Class 9 Atom, atomic mass and Symbols of atoms of different elements

Topics to be covered

`=>` What is an atom?
`=>` Modern day symbols of atoms of different elements
`=>` Atomic mass
`=>` How do atoms exist?


`color{green}(•)` Atoms are the building blocks of all matter.

`color{green}(•)` Atoms are very small, they are smaller than anything that we can imagine or compare with.

`color{green}(•)` Our entire world is made up of atoms. Through modern techniques, we can now produce magnified images of surfaces of elements showing atoms.


`color{green}(•)` Dalton was the first scientist to use the symbols for elements in a very specific sense and for this he used one atom of that element.

`color{green}(•)` Berzilius suggested that the symbols of elements be made from one or two letters of the name of the element.

`color{green}(•)` In the beginning, the names of elements were derived from the name of the place where they were found for the first time.

`color{green}(•)` For example, the name copper was taken from Cyprus.

`color{green}(•)` Some names were taken from specific colours. For example, gold was taken from the English word meaning yellow.

`color{green}(•)` Now-a-days, IUPAC (International Union of Pure and Applied Chemistry) approves names of elements.

`color{green}(•)` According to IUPAC, symbols are the first one or two letters of the element’s name in English.


`color{green}(•)` The first letter of a symbol is always written as a capital letter (uppercase) and the second letter as a small letter (lowercase).

`color{green}(•)` For example (i) hydrogen, `color{red}(H)` (ii) aluminium, `color{red}(Al)` and not `color{red}(AL)` (iii) cobalt, `color{red}(Co)` and not `color{red}(CO)`.

`color{green}(•)` Symbols of some elements are formed from the first letter of the name and a letter, appearing later in the name. Examples are: (i) chlorine, `color{red}(Cl)`, (ii) zinc, `color{red}(Zn)` etc.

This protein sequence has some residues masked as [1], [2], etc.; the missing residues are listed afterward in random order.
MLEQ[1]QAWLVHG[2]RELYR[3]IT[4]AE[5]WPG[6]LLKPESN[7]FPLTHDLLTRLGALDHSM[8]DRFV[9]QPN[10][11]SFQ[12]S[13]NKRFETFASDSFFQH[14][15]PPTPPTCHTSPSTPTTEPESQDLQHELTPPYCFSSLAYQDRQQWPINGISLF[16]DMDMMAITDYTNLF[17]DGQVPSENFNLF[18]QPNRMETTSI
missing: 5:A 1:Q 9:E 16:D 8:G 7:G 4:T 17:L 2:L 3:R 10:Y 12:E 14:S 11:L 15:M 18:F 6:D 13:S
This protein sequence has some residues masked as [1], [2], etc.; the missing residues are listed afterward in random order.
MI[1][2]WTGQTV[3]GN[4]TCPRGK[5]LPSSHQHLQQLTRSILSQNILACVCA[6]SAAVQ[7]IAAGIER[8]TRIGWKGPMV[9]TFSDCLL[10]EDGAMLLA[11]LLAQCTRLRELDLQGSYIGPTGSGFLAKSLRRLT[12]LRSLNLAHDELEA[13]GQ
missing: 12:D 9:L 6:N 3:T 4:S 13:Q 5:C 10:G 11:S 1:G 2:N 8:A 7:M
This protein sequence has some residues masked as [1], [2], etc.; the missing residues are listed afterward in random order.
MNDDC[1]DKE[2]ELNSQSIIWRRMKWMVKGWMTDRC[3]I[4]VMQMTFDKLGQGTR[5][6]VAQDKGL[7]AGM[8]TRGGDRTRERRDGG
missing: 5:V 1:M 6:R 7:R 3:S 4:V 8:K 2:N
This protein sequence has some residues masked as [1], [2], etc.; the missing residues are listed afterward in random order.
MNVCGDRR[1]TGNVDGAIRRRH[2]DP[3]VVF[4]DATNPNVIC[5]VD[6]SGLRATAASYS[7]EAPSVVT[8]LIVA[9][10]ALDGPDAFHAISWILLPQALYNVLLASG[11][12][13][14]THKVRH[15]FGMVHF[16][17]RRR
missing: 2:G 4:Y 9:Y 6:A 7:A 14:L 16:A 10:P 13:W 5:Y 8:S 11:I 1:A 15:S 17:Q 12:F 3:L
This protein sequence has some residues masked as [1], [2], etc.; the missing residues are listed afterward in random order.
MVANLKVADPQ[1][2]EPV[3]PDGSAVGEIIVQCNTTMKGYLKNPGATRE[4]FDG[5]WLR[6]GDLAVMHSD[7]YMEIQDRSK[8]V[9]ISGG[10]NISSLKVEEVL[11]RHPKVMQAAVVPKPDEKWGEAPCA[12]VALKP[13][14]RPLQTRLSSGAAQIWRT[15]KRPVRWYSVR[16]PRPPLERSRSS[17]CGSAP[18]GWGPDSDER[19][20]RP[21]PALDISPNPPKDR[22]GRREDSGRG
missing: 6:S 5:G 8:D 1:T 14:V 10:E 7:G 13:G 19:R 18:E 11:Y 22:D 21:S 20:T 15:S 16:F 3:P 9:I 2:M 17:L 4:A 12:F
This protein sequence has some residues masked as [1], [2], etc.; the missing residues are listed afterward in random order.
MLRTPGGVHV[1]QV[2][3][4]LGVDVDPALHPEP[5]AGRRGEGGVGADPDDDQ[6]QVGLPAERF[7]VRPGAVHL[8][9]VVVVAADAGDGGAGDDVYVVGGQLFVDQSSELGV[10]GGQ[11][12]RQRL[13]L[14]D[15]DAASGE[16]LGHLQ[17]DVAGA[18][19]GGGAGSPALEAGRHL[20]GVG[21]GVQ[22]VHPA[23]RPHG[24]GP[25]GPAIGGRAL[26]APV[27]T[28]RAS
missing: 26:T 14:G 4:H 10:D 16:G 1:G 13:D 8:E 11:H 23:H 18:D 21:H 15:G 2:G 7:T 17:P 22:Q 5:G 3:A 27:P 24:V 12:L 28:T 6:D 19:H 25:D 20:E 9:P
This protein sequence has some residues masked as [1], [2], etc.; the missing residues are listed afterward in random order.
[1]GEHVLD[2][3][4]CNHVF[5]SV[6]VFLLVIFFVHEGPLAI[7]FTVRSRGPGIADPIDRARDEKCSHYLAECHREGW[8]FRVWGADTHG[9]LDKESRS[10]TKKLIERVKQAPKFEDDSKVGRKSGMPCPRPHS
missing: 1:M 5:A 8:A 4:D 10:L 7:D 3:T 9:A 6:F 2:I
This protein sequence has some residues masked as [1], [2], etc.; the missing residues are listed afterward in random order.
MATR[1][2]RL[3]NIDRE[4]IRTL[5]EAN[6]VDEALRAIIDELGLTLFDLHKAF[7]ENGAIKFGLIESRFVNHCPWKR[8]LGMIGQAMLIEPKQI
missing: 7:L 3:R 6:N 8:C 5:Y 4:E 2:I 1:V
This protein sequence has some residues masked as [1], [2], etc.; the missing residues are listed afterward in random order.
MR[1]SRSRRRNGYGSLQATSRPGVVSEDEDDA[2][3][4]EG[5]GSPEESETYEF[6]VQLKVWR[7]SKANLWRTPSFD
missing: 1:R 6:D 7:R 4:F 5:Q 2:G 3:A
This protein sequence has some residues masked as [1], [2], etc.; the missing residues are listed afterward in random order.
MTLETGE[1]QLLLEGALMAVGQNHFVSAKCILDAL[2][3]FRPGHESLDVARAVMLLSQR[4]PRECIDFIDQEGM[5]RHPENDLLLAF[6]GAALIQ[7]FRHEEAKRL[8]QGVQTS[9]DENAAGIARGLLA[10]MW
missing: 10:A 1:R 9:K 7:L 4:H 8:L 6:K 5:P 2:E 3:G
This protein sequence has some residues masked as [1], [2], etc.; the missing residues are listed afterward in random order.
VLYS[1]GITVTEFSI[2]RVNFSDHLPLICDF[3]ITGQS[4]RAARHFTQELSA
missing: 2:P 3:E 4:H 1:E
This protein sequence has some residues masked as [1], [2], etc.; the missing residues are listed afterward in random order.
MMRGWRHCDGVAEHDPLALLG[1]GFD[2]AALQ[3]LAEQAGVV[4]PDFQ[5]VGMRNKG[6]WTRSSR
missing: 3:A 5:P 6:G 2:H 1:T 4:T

`color{green}(•)` Other symbols have been taken from the names of elements in Latin, German or Greek. For example, the symbol of iron is `color{red}(Fe)` from its Latin name ferrum, sodium is `color{red}(Na)` from natrium, potassium is `color{red}(K)` from kalium.


The most remarkable concept that Dalton’s atomic theory proposed was that of the atomic mass. According to him, each element had a characteristic atomic mass. The theory could explain the law of constant proportions so well that scientists were prompted to measure the atomic mass of an atom. Since determining the mass of an individual atom was a relatively difficult task, relative atomic masses were determined using the laws of chemical combinations and the compounds formed.

While searching for various atomic mass units, scientists initially took 1/16 of the mass of an atom of naturally occurring oxygen as the unit. This was considered relevant due to two reasons:

• oxygen reacted with a large number of elements and formed compounds.

• this atomic mass unit gave masses of most of the elements as whole numbers.

But latter carbon-12 isotope was chosen as the standard reference for measuring atomic masses.
One atomic mass unit is a mass unit equal to exactly onetwelfth (1/12th) the mass of one atom of carbon-12. The relative atomic masses of all elements have been found with respect to an atom of carbon-12..For eg: Imagine a fruit seller selling fruits without any standard weight with him. He takes a watermelon and says, “this has a mass equal to 12 units” (12 watermelon units or 12 fruit mass units). He makes twelve equal pieces of the watermelon and finds the mass of each fruit he is selling, relative to the mass of one piece of the watermelon. Now he sells his fruits by relative fruit mass unit (fmu), as in Fig. 3.4

Similarly, the relative atomic mass of the atom of an element is defined as the average mass of the atom, as compared to 1/12th the
mass of one carbon-12 atom.


`color{green}(•)` Atoms of most elements are not able to exist independently.

`color{green}(•)` Atoms form molecules and ions and these molecules or ions aggregate in large numbers to form the matter that we can see, feel or touch.